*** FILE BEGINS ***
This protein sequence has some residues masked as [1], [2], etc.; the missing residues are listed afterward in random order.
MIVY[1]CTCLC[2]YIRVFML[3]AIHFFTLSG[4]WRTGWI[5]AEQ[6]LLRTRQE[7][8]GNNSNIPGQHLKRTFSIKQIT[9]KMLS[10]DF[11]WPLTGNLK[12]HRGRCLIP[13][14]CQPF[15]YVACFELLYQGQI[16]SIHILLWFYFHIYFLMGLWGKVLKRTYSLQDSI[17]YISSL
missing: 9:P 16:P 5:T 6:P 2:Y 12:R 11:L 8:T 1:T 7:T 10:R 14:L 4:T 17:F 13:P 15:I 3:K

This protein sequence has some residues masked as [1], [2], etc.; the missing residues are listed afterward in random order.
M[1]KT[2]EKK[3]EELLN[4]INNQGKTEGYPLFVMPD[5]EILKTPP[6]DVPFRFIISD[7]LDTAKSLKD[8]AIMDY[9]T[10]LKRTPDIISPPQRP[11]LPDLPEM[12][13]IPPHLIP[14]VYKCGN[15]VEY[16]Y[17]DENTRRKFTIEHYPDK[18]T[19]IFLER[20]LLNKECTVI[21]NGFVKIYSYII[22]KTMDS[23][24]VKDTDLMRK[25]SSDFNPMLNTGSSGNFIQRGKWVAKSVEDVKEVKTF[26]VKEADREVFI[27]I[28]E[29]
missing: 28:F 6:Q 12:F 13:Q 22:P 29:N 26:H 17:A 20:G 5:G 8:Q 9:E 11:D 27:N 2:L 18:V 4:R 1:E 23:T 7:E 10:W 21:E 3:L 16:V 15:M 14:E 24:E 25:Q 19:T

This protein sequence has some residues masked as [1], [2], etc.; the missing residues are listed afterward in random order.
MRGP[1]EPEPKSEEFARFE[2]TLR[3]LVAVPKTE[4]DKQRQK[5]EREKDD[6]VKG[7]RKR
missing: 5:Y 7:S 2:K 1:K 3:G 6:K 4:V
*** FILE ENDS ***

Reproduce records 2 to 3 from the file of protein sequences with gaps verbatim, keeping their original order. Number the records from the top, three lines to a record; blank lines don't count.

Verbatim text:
This protein sequence has some residues masked as [1], [2], etc.; the missing residues are listed afterward in random order.
M[1]KT[2]EKK[3]EELLN[4]INNQGKTEGYPLFVMPD[5]EILKTPP[6]DVPFRFIISD[7]LDTAKSLKD[8]AIMDY[9]T[10]LKRTPDIISPPQRP[11]LPDLPEM[12][13]IPPHLIP[14]VYKCGN[15]VEY[16]Y[17]DENTRRKFTIEHYPDK[18]T[19]IFLER[20]LLNKECTVI[21]NGFVKIYSYII[22]KTMDS[23][24]VKDTDLMRK[25]SSDFNPMLNTGSSGNFIQRGKWVAKSVEDVKEVKTF[26]VKEADREVFI[27]I[28]E[29]
missing: 28:F 6:Q 12:F 13:Q 22:P 29:N 26:H 17:A 20:G 5:G 8:Q 9:E 11:D 27:N 2:L 18:V 4:R 1:E 23:T 7:E 10:W 21:E 3:L 16:V 15:M 14:E 24:E 25:Q 19:T

This protein sequence has some residues masked as [1], [2], etc.; the missing residues are listed afterward in random order.
MRGP[1]EPEPKSEEFARFE[2]TLR[3]LVAVPKTE[4]DKQRQK[5]EREKDD[6]VKG[7]RKR
missing: 5:Y 7:S 2:K 1:K 3:G 6:K 4:V